Eric Yin-Shan Ng, Ph.D.

Harvard Medical School

Assistant Professor of Ophthalmology

Schepens Eye Research Institute of Massachusetts Eye and Ear

Assistant Scientist


Research Summary

Center/Research Area Affiliation

Biography

Dr. Ng's research is focused on drug discovery and development, as well as disease mechanisms at a preclinical level. His expertise lies in cell and molecular biology, molecular genetics, and animal model and assay development. Dr. Ng has significant experience applying basic experimental techniques and analyses to drive translational research. His current research projects include investigating the neuroprotective function of endogenous VEGF-A in ischemia- and inflammation-driven retinopathies and glaucoma; identifying novel targets for anti-angiogenesis and anti-inflammation in neovascular AMD, diabetic retinopathy, and retinopathy of prematurity; and characterizing a novel anti-inflammatory strategy for peripheral vascular disease.

Download his CV or biosketch [PDF] for more information.

Education

B.A., Biology, Boston University (1991)
M.A., Biotechnology, Boston University (1992)
Ph.D., Cell and Developmental Biology, Harvard Medical School (2000)

Postgraduate Training

Postdoctoral Fellowship, Vascular Biology, Schepens Eye Research Institute of Mass. Eye and Ear (2000-2003)
Research Fellowship, Harvard Ophthalmology (2000-2003)

Honors

2017: Harvard Medical School Leadership Development for Physicians and Scientists
2004: Inventor Achievement Award, Eyetech Pharmaceuticals
2003: Business and Science Award, Eyetech Pharmaceuticals
1998: Student Prize, Xth International Vascular Biology Meeting
1995-1996: John Stauffer Fellow, Harvard Medical School
1993-1994: Cancer Research Award Fellowship, Cutaneous Biology Research Center, Mass General Hospital

His Story

When Dr Ng was a child, he became fascinated with how medications can make patients feel better so quickly. His interest in drug research grew during graduate school as he learned more about how drugs work. He was particularly excited by the new class of molecular therapeutics being developed that had been based on disease mechanism research and rational drug design. Because he had studied the biology of vascular endothelial growth factor (VEGF), he had the opportunity to help develop the first anti-VEGF therapeutic for age-related macular degeneration (AMD) at Eyetech Pharmaceuticals soon after graduate school. Being able to witness how this drug was helping patients with blinding eye diseases, while simultaneously applying his knowledge to drug discovery and development, validated his passion for translational vision research.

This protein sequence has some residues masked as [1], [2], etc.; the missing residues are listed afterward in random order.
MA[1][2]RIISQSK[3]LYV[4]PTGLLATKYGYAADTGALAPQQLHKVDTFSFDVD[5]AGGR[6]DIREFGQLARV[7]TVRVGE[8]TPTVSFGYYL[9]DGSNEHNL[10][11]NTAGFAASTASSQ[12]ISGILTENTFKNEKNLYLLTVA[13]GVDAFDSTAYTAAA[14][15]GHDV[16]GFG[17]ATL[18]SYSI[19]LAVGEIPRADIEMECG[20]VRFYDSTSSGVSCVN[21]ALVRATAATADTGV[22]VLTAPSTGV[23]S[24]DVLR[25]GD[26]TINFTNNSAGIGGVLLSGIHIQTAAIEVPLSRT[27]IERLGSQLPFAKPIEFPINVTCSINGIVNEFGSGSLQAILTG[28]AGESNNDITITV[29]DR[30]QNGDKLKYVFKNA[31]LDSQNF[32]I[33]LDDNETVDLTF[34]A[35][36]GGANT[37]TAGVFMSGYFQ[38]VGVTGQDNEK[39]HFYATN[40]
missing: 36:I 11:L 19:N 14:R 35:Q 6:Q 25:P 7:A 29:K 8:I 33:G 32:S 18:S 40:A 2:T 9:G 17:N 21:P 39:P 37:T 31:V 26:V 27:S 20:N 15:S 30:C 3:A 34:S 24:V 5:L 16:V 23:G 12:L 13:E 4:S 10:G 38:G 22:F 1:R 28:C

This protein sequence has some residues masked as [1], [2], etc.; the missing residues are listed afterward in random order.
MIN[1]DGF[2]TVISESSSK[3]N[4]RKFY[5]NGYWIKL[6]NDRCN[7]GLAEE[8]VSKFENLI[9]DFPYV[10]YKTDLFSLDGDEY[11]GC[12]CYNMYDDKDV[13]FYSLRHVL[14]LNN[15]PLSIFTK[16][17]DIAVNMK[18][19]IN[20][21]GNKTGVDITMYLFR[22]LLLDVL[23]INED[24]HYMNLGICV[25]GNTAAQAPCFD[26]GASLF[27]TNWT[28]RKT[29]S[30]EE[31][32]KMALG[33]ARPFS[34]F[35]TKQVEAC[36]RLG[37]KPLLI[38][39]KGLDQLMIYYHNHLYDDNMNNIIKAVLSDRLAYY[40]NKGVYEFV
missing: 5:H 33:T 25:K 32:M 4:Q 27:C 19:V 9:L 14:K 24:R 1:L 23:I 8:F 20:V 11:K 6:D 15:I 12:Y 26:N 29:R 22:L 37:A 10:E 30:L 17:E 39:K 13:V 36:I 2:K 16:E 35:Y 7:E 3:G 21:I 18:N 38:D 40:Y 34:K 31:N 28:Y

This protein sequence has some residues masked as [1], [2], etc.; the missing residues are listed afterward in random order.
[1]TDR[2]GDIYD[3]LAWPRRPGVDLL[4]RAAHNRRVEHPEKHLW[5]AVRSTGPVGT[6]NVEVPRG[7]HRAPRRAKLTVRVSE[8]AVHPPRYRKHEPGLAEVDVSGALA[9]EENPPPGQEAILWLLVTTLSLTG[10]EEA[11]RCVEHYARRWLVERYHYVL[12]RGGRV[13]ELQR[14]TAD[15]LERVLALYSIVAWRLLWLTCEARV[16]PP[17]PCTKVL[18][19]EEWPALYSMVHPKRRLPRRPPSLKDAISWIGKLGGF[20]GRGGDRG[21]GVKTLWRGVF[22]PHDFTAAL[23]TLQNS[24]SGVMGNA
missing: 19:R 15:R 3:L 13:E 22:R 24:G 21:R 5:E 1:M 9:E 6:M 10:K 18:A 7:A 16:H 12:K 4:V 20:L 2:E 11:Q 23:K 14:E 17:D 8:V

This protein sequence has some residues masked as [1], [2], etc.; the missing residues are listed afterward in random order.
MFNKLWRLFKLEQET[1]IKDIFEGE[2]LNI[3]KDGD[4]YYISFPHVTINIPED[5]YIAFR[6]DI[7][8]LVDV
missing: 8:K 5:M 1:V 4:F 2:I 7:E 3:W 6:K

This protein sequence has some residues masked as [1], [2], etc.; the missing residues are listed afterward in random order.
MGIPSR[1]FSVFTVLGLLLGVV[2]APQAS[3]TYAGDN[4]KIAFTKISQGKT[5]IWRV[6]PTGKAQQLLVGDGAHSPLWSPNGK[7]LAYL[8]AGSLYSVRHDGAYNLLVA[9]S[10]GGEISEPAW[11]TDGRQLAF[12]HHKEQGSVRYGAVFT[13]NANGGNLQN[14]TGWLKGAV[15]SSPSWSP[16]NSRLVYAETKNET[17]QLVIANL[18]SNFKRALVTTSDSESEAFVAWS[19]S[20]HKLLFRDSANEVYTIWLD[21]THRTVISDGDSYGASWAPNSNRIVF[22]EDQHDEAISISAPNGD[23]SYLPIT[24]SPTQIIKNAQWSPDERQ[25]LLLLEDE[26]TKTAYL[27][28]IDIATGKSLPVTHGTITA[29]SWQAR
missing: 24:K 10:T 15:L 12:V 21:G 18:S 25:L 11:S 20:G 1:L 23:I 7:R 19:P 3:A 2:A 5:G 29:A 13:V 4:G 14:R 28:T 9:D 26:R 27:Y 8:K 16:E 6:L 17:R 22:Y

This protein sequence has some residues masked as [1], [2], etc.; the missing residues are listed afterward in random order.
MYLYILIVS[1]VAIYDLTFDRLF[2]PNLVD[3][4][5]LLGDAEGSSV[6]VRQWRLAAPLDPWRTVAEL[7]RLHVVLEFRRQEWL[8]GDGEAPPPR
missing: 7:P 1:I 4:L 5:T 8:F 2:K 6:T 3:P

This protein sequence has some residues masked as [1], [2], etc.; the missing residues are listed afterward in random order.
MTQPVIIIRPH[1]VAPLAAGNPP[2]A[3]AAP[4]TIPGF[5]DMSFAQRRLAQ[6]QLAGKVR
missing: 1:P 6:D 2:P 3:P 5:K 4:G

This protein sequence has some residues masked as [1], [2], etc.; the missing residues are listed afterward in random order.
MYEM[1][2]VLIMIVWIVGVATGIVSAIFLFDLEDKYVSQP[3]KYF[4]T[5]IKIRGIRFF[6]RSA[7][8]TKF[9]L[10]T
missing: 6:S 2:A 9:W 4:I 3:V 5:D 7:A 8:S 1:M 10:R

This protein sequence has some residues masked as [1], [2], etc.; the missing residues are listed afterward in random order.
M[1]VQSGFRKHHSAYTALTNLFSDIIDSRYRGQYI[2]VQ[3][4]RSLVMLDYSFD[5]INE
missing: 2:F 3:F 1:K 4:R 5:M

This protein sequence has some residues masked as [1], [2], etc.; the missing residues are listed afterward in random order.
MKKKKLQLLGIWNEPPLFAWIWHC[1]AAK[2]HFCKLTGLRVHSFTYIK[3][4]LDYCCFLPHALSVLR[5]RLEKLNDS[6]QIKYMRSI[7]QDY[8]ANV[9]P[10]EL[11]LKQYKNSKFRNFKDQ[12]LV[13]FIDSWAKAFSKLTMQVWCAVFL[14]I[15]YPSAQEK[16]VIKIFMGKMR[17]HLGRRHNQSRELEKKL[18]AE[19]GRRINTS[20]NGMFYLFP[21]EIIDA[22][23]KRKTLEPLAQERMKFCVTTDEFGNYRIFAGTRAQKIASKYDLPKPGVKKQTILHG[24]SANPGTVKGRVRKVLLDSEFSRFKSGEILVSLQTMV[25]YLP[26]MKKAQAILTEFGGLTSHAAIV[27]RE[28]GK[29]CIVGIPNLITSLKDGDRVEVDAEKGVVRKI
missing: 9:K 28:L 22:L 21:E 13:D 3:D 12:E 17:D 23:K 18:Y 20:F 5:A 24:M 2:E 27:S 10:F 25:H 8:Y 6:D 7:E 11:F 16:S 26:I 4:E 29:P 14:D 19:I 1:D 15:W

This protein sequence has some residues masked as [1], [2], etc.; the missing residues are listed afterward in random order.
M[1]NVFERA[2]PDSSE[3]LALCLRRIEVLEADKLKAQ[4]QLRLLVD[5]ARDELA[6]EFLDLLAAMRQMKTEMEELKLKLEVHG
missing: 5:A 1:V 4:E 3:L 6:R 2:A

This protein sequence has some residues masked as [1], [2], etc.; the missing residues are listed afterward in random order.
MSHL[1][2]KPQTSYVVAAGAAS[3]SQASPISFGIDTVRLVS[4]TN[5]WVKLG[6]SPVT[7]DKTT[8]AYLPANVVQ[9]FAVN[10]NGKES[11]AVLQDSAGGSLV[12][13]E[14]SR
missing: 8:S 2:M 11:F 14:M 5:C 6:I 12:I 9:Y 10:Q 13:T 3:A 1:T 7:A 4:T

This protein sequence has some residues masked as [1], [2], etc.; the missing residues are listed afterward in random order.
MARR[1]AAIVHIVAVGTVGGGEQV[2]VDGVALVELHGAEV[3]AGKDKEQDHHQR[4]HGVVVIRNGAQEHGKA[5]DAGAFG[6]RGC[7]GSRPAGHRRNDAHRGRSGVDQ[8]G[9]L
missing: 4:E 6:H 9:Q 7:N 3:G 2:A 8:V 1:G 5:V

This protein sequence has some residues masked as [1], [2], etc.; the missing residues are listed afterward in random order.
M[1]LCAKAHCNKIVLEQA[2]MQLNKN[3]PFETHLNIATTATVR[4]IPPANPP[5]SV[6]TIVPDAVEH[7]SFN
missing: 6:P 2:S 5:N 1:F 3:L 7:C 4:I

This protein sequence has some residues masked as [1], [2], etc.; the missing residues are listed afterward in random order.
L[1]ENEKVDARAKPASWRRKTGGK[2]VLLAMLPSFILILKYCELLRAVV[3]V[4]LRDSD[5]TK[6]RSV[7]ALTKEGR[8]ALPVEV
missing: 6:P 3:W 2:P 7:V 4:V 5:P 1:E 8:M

Today, he continues to study basic disease mechanisms for AMD and other blinding ocular diseases, and he aims to develop new and better therapeutic approaches. Current projects in his laboratory include validating novel targets for wet AMD and developing engineered VEGF for retinal neuroprotection. He strongly believes that his findings will contribute to the development of the next-generation of therapies for various blinding diseases.

Projects

Research Interests

  • Neuroprotective function of endogenous VEGF-A in ischemic- and inflammation-driven retinopathies, as well as glaucoma
  • Novel targets for anti-angiogenesis and anti-inflammation in neovascular AMD, diabetic retinopathy and retinopathy of prematurity
  • Characterizing a novel anti-inflammatory strategy for peripheral vascular disease

Novel Therapeutic Target for Choroidal Neovascularization

Dr. Ng aims to validate the functional role of toll-like receptor 2 (TLR2), a component of the innate immune system, in choroidal neovascularization (CNV) pathogenesis, and to evaluate TLR2 as a novel, effective, and safe therapeutic target for the treatment of CNV. His data suggest that activation of TLR2, expressed by the retinal pigment epithelium, induces inflammation that can drive CNV development. Also, the TLR2 pathway is separate from VEGF in CNV pathogenesis. Combination treatment with anti-TLR2 and anti-VEGF results in additive therapeutic effects in animal models of CNV. Dr. Ng is currently evaluating the therapeutic effects of targeting the TLR2 and its signal pathway for inhibiting CNV.